doing the most
A special series about ambition — how we define it, harness it, and conquer it.
Photo-Illustration: by The Cut; Photos: Ashley Batz, Evan Mulling
Sarah Kunst, founder of VC fund Cleo Capital, and Brianne Kimmel, tech entrepreneur and founder of VC fund Worklife, aren’t skittish about talking about money — or trying to make it. Between the two of them, their investments in companies range from Cameo and MasterClass for Kunst to Haus, Tonal (with Serena Williams), and Webflow for Kimmel. Both aren’t afraid to ask probing questions about friends’ and colleagues’ financial situations and freely divulge their own portfolios. Below, they share why it’s important for women to be open about money and why it’s even more essential to invest it.
You both started your own companies before you turned 35. Was it important to you to make a lot of money young?
Sarah Kunst: Starting a fund is weird economics. You don’t usually make a ton right away, even in salary. The other funny thing is tech versus other industries. I started my career in fashion in New York. I have brilliant friends in New York fashion who have been in the industry for 20 years and still might not make six figures because that’s that industry. Whereas in Silicon Valley, when your friends are single-digit billionaires, you think, like, Huh, they’re not that rich. The tech world is just completely insane because you can make so much money. I think that you don’t always think of yourself as that successful until you have Jeff Bezos–yacht money.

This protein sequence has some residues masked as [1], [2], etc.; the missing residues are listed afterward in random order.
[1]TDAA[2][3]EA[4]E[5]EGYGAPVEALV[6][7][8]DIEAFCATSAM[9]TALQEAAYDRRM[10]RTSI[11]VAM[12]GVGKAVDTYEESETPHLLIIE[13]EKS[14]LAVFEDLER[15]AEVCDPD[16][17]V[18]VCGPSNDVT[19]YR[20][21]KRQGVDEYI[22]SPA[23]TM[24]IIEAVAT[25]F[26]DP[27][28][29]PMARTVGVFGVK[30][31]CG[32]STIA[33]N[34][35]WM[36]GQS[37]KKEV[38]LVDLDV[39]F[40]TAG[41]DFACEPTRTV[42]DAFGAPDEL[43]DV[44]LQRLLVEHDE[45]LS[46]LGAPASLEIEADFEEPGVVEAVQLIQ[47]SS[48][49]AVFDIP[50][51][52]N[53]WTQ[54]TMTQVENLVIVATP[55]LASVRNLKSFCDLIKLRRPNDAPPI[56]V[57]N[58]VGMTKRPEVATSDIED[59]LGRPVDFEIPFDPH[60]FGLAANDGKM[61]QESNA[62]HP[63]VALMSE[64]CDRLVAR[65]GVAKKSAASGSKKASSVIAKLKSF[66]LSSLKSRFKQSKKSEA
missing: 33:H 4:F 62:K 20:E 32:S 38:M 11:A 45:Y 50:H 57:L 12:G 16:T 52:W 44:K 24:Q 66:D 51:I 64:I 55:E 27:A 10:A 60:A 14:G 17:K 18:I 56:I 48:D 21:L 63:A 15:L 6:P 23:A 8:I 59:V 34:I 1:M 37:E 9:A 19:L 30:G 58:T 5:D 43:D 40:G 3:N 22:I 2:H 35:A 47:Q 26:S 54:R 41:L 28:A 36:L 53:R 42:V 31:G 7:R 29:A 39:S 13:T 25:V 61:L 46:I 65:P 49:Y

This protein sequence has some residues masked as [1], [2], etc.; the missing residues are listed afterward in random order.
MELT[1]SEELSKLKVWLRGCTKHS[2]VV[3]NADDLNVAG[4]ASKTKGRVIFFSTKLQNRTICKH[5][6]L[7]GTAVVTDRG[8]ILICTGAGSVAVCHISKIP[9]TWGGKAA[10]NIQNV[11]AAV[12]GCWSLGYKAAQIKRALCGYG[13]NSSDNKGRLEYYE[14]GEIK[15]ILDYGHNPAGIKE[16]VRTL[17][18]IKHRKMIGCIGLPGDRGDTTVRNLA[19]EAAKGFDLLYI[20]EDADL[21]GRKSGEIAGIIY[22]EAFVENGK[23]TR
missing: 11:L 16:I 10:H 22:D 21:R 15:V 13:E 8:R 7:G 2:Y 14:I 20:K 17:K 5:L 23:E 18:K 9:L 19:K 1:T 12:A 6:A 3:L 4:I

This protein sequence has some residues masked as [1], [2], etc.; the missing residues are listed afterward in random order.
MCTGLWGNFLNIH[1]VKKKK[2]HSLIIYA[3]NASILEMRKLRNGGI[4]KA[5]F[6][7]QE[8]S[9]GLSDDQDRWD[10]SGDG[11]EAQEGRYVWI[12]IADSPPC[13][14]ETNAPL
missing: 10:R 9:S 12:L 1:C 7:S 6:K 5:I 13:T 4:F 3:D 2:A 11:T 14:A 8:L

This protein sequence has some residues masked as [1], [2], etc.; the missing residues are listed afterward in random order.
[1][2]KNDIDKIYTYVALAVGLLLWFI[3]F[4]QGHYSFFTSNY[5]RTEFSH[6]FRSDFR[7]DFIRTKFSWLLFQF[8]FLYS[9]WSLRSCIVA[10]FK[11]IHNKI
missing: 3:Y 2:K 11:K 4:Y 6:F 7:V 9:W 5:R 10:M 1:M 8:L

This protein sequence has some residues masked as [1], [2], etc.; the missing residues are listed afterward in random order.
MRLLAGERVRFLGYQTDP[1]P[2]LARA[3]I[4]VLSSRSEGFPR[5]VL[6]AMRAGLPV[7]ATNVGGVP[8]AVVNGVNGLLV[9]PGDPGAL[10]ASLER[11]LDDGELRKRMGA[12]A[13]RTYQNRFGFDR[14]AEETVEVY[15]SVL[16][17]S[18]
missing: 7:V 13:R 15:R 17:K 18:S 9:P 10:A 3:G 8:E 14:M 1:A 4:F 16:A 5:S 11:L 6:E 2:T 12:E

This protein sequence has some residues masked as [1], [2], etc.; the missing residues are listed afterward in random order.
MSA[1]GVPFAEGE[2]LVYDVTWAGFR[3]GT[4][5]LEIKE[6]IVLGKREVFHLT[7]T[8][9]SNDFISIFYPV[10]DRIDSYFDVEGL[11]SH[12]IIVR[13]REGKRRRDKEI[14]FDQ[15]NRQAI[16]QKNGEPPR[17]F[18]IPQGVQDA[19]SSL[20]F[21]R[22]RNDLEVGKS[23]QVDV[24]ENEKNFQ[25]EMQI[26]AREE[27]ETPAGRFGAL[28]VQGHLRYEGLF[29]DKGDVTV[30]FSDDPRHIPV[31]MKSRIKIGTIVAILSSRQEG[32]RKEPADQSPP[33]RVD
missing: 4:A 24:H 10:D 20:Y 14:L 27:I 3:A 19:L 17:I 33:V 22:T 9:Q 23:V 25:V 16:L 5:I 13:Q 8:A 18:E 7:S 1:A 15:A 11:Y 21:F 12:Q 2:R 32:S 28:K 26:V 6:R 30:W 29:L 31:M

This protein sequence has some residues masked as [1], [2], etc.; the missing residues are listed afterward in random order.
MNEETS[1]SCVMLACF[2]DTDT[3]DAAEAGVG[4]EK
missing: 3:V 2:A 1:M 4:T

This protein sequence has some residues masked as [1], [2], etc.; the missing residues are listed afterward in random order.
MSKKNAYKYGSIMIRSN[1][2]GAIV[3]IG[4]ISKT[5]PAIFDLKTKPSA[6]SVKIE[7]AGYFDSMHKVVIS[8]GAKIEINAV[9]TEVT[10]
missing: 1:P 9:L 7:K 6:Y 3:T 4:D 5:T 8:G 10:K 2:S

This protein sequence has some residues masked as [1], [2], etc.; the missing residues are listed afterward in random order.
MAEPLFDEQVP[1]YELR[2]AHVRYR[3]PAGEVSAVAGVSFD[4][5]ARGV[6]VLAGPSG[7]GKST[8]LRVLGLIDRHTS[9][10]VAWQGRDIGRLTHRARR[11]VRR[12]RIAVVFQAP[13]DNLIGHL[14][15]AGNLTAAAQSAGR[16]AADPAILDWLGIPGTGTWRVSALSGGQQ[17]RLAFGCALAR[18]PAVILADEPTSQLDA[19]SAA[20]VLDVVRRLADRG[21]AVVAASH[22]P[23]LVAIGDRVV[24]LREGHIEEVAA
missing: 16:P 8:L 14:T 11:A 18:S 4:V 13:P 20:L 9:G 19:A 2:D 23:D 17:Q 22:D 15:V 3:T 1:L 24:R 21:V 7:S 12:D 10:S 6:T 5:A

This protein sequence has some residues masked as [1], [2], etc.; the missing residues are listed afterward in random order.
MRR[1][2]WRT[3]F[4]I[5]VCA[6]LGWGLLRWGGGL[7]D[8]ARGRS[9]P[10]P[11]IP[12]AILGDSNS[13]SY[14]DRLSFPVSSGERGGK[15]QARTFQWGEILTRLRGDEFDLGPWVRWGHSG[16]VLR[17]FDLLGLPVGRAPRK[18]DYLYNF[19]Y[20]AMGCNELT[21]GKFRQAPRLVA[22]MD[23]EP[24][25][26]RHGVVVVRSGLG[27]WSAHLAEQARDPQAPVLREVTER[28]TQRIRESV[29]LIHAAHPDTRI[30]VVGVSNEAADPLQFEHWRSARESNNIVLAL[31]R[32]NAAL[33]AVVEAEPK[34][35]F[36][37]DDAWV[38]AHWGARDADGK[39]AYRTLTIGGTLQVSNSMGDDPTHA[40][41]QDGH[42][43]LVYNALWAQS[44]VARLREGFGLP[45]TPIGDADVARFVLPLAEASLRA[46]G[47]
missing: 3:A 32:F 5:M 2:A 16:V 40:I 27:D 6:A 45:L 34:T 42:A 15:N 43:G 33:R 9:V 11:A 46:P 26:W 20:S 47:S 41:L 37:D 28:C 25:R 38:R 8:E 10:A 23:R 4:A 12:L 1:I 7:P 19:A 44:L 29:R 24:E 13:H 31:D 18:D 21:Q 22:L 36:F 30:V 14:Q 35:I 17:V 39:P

Brianne Kimmel: I’m 33 years old, and I feel like I have not had money until last year. I value culture and experience more than cash in the bank, so I’ve always lived in very expensive cities. I’ve spent close to the last decade in San Francisco. When I moved there, it was so unaffordable that when you looked on Craigslist, people were renting out their closets in their kitchens and saying that was a bedroom. So I’ve always been more paycheck to paycheck until I started my …….